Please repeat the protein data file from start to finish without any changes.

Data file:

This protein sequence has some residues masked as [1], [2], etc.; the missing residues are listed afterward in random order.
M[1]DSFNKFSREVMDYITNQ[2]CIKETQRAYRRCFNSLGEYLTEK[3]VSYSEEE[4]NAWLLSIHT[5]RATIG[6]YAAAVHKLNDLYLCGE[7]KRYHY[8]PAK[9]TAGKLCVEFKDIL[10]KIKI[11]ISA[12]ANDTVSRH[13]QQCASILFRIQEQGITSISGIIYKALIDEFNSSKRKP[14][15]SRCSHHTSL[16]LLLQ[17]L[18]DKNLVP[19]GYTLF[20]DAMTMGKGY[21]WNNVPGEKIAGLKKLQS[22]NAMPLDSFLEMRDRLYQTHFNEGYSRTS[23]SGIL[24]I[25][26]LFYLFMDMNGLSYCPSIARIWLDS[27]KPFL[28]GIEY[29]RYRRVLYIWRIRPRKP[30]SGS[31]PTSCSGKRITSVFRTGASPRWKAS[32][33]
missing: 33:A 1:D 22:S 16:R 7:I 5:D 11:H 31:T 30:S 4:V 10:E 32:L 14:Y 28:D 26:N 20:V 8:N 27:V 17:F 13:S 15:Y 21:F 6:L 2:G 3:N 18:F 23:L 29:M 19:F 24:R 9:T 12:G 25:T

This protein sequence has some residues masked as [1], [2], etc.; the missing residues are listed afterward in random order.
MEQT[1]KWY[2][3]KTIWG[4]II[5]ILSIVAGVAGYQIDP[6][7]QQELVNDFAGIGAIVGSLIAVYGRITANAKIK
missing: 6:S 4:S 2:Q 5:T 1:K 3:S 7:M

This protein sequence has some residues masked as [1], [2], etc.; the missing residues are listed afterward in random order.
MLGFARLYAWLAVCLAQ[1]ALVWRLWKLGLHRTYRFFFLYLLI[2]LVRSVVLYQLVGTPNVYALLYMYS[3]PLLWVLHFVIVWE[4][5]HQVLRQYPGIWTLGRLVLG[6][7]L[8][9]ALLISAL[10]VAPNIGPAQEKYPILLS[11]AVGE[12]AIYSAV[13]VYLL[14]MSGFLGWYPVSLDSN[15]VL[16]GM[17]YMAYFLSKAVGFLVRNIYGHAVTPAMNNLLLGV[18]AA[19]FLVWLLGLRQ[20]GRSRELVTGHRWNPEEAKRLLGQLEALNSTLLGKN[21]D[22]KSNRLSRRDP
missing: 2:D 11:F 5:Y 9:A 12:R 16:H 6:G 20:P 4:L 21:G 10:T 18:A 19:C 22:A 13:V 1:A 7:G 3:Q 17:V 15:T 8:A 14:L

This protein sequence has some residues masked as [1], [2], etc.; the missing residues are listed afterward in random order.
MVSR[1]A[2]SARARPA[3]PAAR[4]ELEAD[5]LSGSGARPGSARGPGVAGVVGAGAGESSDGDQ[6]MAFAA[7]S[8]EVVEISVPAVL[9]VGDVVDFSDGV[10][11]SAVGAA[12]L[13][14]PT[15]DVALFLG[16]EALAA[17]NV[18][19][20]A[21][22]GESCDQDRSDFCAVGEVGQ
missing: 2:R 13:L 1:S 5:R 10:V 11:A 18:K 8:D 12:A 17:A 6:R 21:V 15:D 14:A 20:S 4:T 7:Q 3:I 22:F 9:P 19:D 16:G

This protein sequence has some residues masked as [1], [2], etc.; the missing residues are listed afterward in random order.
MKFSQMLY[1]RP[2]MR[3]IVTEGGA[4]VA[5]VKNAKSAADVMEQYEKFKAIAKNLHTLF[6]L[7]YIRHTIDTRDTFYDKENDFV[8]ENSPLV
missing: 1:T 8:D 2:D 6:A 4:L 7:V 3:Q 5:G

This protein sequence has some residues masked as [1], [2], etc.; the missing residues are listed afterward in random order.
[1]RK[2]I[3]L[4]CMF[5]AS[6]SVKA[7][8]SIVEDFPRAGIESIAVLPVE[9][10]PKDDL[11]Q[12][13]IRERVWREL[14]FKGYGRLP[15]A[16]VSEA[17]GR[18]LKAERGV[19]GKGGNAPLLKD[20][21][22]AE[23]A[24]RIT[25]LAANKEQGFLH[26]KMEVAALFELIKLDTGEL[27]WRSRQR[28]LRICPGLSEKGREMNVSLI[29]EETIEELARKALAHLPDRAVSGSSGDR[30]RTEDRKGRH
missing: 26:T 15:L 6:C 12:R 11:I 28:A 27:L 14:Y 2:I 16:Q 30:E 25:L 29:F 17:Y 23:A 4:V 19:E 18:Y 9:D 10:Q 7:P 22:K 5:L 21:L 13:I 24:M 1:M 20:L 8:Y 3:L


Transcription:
This protein sequence has some residues masked as [1], [2], etc.; the missing residues are listed afterward in random order.
M[1]DSFNKFSREVMDYITNQ[2]CIKETQRAYRRCFNSLGEYLTEK[3]VSYSEEE[4]NAWLLSIHT[5]RATIG[6]YAAAVHKLNDLYLCGE[7]KRYHY[8]PAK[9]TAGKLCVEFKDIL[10]KIKI[11]ISA[12]ANDTVSRH[13]QQCASILFRIQEQGITSISGIIYKALIDEFNSSKRKP[14][15]SRCSHHTSL[16]LLLQ[17]L[18]DKNLVP[19]GYTLF[20]DAMTMGKGY[21]WNNVPGEKIAGLKKLQS[22]NAMPLDSFLEMRDRLYQTHFNEGYSRTS[23]SGIL[24]I[25][26]LFYLFMDMNGLSYCPSIARIWLDS[27]KPFL[28]GIEY[29]RYRRVLYIWRIRPRKP[30]SGS[31]PTSCSGKRITSVFRTGASPRWKAS[32][33]
missing: 33:A 1:D 22:S 16:R 7:I 5:D 11:H 31:T 30:S 4:V 10:E 32:L 14:Y 28:D 26:N 20:V 8:N 27:V 17:F 13:S 15:Y 21:F 6:L 2:G 3:N 18:F 23:L 29:M 19:F 24:R 9:T 12:G 25:T

This protein sequence has some residues masked as [1], [2], etc.; the missing residues are listed afterward in random order.
MEQT[1]KWY[2][3]KTIWG[4]II[5]ILSIVAGVAGYQIDP[6][7]QQELVNDFAGIGAIVGSLIAVYGRITANAKIK
missing: 6:S 4:S 2:Q 5:T 1:K 3:S 7:M

This protein sequence has some residues masked as [1], [2], etc.; the missing residues are listed afterward in random order.
MLGFARLYAWLAVCLAQ[1]ALVWRLWKLGLHRTYRFFFLYLLI[2]LVRSVVLYQLVGTPNVYALLYMYS[3]PLLWVLHFVIVWE[4][5]HQVLRQYPGIWTLGRLVLG[6][7]L[8][9]ALLISAL[10]VAPNIGPAQEKYPILLS[11]AVGE[12]AIYSAV[13]VYLL[14]MSGFLGWYPVSLDSN[15]VL[16]GM[17]YMAYFLSKAVGFLVRNIYGHAVTPAMNNLLLGV[18]AA[19]FLVWLLGLRQ[20]GRSRELVTGHRWNPEEAKRLLGQLEALNSTLLGKN[21]D[22]KSNRLSRRDP
missing: 2:D 11:F 5:Y 9:A 12:R 16:H 6:G 20:P 4:L 21:G 10:T 18:A 19:C 22:A 13:V 1:A 7:G 3:Q 17:V 15:T 8:A 14:L

This protein sequence has some residues masked as [1], [2], etc.; the missing residues are listed afterward in random order.
MVSR[1]A[2]SARARPA[3]PAAR[4]ELEAD[5]LSGSGARPGSARGPGVAGVVGAGAGESSDGDQ[6]MAFAA[7]S[8]EVVEISVPAVL[9]VGDVVDFSDGV[10][11]SAVGAA[12]L[13][14]PT[15]DVALFLG[16]EALAA[17]NV[18][19][20]A[21][22]GESCDQDRSDFCAVGEVGQ
missing: 2:R 13:L 1:S 5:R 10:V 11:A 18:K 8:D 12:A 17:A 6:R 21:V 15:D 14:A 20:S 4:T 7:Q 3:I 22:F 9:P 19:D 16:G

This protein sequence has some residues masked as [1], [2], etc.; the missing residues are listed afterward in random order.
MKFSQMLY[1]RP[2]MR[3]IVTEGGA[4]VA[5]VKNAKSAADVMEQYEKFKAIAKNLHTLF[6]L[7]YIRHTIDTRDTFYDKENDFV[8]ENSPLV
missing: 1:T 8:D 2:D 6:A 4:L 7:V 3:Q 5:G

This protein sequence has some residues masked as [1], [2], etc.; the missing residues are listed afterward in random order.
[1]RK[2]I[3]L[4]CMF[5]AS[6]SVKA[7][8]SIVEDFPRAGIESIAVLPVE[9][10]PKDDL[11]Q[12][13]IRERVWREL[14]FKGYGRLP[15]A[16]VSEA[17]GR[18]LKAERGV[19]GKGGNAPLLKD[20][21][22]AE[23]A[24]RIT[25]LAANKEQGFLH[26]KMEVAALFELIKLDTGEL[27]WRSRQR[28]LRICPGLSEKGREMNVSLI[29]EETIEELARKALAHLPDRAVSGSSGDR[30]RTEDRKGRH
missing: 26:T 15:L 6:C 12:R 11:I 28:A 27:L 14:Y 2:I 16:Q 30:E 25:L 29:F 17:Y 23:A 4:V 19:E 18:Y 9:D 10:Q 7:P 22:K 5:L 21:L 13:I 24:M 1:M 20:L 8:Y 3:L